Wetlands of the Chicago Region
There are many different types of wetlands found in the Chicago Region. Some examples include bogs, fens, marshes, pannes, ponds, and swamps (see list below). Many of our plants grow only in or around wetlands, yet wetlands are at high risk from human impacts such as drainage, pollution, and invasion by alien plants.
View the wetland indicator status for species in the area (found in the North Central Region) and other information at the United States Fish and Wildlife Service: National Wetland Inventory page [external link].
An Exemplar Wetland in the Chicago Region
The Cowles Bog Wetland Complex, located in Porter County, Indiana, and owned and managed by the National Park Service, is one of several rich wetland areas in the Chicago Region. Though detrimentally altered by human impact during the Twentieth Century, this wetland area is listed as a National Natural Landmark. It still encompasses several types of wetlands including: a forested swamp with yellow birch, red maple, and a rich understory of ferns and small flowering plants; expansive sedge meadow and fen areas; and a mounded, floating bog-like area that supports one of the few surviving populations of eastern white cedar, Thuja occidentalis, in the Chicago Region. This wetland area and the northern-bordering dune forests and active dunes of the Lake Michigan shore is the place where Henry C. Cowles, the originator of the ecological theory of succession, carried out his monumental research in the late 1890's. Today, the National Park Service is involved in restoring sections of this wetland to more natural conditions. Much of the work involves removing invasive plants such as cattail, reintroducing native sedges, and analyzing the current hydrology (water levels).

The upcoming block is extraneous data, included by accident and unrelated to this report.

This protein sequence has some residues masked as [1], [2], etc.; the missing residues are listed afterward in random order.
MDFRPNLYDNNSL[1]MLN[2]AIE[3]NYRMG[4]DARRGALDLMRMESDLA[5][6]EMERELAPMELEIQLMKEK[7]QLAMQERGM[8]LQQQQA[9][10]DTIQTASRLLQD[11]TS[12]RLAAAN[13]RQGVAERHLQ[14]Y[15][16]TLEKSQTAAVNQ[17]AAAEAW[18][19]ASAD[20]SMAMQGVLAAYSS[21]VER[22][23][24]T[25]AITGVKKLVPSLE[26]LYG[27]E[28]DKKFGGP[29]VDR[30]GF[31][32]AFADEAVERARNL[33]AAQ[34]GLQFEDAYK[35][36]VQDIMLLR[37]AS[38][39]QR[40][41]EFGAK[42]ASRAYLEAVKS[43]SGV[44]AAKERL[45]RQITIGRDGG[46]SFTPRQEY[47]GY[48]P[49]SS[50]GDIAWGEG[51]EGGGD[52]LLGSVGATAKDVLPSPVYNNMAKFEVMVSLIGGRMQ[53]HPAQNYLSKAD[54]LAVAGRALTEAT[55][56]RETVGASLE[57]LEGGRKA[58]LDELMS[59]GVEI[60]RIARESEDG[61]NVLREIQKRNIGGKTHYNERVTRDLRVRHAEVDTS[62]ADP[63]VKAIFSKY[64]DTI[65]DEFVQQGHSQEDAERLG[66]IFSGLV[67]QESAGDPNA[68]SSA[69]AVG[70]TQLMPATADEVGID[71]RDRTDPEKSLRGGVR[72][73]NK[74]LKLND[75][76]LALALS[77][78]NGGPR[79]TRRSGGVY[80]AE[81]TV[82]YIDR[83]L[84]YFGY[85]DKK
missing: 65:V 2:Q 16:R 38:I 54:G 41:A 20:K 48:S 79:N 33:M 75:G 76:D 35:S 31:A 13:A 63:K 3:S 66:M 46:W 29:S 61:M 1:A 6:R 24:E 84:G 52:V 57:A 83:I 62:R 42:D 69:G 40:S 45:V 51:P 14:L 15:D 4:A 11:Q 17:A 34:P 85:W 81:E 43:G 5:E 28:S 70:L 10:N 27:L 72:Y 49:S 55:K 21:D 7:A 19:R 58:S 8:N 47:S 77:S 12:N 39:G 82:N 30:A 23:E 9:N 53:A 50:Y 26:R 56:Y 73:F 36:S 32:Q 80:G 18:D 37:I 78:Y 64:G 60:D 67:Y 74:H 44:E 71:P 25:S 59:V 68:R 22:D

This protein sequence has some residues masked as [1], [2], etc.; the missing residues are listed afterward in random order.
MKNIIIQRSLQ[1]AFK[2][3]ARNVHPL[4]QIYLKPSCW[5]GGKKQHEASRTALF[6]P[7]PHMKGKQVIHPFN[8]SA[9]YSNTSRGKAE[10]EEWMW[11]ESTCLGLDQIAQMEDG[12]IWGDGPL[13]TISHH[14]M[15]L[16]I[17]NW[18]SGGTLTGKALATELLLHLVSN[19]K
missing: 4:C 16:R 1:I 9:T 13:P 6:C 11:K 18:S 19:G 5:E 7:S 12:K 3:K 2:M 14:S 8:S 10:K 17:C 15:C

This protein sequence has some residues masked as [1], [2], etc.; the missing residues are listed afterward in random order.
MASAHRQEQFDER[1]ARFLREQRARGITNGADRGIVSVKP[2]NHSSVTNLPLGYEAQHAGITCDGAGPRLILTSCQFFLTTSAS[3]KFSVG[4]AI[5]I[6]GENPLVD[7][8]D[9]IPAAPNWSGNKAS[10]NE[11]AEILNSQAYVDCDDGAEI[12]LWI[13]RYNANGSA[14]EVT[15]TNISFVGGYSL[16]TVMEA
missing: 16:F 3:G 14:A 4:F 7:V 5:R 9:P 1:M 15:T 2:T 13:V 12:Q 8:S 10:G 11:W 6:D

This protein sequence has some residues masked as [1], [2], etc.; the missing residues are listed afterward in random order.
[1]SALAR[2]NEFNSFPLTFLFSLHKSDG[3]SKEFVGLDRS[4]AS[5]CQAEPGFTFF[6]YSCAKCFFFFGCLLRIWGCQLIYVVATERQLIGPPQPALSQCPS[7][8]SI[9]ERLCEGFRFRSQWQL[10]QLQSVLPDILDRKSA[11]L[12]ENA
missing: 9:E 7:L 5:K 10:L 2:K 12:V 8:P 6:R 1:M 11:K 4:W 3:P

An early spring view of forested swamp, at the Cowles Bog Wetland Complex in the Indiana Dunes National Lakeshore, Porter, Indiana
Related Web Sites
Information provided on this page applies to the Chicago Region and may not be relevant or complete for other regions.
Citation: The vPlants Project. vPlants: A Virtual Herbarium of the Chicago Region. http://www.vplants.org
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